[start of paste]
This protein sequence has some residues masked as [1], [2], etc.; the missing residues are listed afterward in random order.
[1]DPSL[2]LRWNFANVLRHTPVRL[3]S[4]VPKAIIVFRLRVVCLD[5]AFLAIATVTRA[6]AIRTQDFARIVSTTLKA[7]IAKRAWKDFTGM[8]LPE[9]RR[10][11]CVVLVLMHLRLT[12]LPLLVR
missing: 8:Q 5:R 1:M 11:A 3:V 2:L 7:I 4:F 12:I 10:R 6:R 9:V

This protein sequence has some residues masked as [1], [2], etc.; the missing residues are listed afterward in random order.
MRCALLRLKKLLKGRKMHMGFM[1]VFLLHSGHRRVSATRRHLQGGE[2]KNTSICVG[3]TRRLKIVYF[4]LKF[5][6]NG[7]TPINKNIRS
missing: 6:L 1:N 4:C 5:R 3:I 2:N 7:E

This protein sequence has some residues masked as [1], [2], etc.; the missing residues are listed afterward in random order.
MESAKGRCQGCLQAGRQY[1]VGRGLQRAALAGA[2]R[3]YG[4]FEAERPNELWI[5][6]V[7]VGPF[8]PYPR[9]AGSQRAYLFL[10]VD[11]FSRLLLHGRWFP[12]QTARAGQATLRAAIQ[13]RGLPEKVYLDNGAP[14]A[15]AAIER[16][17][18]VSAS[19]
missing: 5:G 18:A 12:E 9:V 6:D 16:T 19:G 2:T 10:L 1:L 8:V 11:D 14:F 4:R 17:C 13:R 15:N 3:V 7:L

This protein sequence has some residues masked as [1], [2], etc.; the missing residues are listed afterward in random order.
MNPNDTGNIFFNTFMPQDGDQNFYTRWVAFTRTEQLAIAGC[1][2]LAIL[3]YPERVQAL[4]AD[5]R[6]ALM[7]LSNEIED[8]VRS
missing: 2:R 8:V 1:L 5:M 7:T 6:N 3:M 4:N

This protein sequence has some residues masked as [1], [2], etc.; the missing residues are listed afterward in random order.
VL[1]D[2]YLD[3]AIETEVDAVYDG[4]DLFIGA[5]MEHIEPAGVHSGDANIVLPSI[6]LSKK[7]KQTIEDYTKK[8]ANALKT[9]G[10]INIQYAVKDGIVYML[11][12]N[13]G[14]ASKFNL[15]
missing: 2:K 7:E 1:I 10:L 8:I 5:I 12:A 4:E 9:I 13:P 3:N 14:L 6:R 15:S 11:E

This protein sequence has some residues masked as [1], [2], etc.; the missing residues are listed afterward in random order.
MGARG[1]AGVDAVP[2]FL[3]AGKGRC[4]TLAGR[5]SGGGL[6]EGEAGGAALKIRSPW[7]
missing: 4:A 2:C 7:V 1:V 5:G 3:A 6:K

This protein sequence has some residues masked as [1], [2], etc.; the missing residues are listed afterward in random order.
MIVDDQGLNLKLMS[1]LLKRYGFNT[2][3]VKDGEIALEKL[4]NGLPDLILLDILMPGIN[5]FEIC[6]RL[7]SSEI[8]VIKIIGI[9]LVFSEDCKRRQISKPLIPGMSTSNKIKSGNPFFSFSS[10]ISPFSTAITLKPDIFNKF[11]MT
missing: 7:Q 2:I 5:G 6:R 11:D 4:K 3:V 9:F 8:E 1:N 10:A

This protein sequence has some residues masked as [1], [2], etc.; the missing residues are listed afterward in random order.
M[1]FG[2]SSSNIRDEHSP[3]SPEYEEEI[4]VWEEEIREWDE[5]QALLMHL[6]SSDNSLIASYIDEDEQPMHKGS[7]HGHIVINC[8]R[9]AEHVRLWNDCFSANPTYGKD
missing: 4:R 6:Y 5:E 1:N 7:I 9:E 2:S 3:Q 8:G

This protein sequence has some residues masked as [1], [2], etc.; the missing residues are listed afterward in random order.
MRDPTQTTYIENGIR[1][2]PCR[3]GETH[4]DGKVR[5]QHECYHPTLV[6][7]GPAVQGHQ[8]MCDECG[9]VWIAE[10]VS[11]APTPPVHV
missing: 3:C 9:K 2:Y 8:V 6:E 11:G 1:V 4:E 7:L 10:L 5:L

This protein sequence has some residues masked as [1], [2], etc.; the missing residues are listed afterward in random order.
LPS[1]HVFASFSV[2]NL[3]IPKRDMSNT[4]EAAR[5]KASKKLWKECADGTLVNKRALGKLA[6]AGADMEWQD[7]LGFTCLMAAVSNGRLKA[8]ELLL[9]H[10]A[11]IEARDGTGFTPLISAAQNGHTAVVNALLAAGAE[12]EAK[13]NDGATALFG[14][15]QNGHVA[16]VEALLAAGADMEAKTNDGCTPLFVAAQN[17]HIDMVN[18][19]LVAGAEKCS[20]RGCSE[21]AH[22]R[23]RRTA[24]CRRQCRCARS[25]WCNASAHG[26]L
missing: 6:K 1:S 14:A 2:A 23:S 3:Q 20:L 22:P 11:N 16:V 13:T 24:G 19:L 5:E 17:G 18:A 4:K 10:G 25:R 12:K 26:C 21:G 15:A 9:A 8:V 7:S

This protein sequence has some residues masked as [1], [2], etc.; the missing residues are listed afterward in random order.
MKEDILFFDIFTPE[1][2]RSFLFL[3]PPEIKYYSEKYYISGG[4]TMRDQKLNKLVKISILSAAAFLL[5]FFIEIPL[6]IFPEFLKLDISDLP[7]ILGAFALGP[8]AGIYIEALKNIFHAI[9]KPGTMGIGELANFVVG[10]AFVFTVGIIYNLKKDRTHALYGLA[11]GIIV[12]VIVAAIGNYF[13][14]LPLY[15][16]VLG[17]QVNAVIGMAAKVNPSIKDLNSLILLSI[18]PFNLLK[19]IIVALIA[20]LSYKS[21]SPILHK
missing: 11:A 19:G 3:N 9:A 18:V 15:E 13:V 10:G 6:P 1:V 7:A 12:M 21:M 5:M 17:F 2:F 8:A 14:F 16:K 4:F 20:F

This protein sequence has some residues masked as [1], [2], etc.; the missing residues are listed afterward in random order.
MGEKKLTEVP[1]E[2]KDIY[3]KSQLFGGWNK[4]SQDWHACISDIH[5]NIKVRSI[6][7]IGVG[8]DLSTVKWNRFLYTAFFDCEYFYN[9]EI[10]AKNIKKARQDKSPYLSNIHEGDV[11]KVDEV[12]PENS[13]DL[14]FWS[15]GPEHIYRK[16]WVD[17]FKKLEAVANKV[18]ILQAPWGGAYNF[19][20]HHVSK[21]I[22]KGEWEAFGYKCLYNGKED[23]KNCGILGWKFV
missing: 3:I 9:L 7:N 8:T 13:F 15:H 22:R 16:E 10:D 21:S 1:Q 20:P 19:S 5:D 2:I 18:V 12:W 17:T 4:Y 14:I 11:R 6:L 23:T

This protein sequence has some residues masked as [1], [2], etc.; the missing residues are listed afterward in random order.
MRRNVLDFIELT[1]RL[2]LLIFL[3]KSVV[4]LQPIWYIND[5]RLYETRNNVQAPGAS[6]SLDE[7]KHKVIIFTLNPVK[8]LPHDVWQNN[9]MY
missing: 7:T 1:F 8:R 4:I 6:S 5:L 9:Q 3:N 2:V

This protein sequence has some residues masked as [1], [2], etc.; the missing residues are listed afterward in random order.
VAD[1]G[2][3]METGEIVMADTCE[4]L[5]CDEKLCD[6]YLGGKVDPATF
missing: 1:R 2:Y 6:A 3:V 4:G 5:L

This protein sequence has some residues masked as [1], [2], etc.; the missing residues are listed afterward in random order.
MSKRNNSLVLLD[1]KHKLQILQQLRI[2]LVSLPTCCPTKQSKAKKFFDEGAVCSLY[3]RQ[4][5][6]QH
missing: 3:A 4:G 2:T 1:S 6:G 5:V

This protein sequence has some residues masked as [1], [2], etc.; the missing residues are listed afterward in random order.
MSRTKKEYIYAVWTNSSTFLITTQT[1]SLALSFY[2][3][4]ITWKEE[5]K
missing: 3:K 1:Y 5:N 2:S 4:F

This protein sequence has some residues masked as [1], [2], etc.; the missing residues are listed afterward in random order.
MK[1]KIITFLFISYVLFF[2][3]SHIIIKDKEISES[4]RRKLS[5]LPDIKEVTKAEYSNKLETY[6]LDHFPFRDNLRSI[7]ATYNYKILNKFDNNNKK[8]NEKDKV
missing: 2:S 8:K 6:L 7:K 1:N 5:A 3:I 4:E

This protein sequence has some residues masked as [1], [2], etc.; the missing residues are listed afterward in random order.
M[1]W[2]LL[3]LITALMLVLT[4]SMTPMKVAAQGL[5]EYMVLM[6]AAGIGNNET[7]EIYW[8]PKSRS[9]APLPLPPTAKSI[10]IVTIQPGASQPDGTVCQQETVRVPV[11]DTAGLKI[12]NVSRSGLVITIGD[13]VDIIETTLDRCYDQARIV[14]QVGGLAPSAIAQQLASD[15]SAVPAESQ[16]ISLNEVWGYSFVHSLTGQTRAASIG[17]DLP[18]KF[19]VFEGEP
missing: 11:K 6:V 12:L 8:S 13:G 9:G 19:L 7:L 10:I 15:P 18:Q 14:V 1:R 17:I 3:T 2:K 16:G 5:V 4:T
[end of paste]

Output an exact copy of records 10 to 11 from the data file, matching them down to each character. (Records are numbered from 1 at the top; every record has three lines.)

This protein sequence has some residues masked as [1], [2], etc.; the missing residues are listed afterward in random order.
LPS[1]HVFASFSV[2]NL[3]IPKRDMSNT[4]EAAR[5]KASKKLWKECADGTLVNKRALGKLA[6]AGADMEWQD[7]LGFTCLMAAVSNGRLKA[8]ELLL[9]H[10]A[11]IEARDGTGFTPLISAAQNGHTAVVNALLAAGAE[12]EAK[13]NDGATALFG[14][15]QNGHVA[16]VEALLAAGADMEAKTNDGCTPLFVAAQN[17]HIDMVN[18][19]LVAGAEKCS[20]RGCSE[21]AH[22]R[23]RRTA[24]CRRQCRCARS[25]WCNASAHG[26]L
missing: 6:K 1:S 14:A 2:A 23:S 3:Q 20:L 22:P 11:N 16:V 13:T 24:G 19:L 5:E 17:G 18:A 4:K 10:G 25:R 12:K 26:C 21:G 15:A 9:A 8:V 7:S

This protein sequence has some residues masked as [1], [2], etc.; the missing residues are listed afterward in random order.
MKEDILFFDIFTPE[1][2]RSFLFL[3]PPEIKYYSEKYYISGG[4]TMRDQKLNKLVKISILSAAAFLL[5]FFIEIPL[6]IFPEFLKLDISDLP[7]ILGAFALGP[8]AGIYIEALKNIFHAI[9]KPGTMGIGELANFVVG[10]AFVFTVGIIYNLKKDRTHALYGLA[11]GIIV[12]VIVAAIGNYF[13][14]LPLY[15][16]VLG[17]QVNAVIGMAAKVNPSIKDLNSLILLSI[18]PFNLLK[19]IIVALIA[20]LSYKS[21]SPILHK
missing: 11:A 19:G 3:N 9:A 18:V 15:E 13:V 10:G 6:P 1:V 7:A 12:M 21:M 5:M 17:F 2:F 8:A 14:F 16:K 4:F 20:F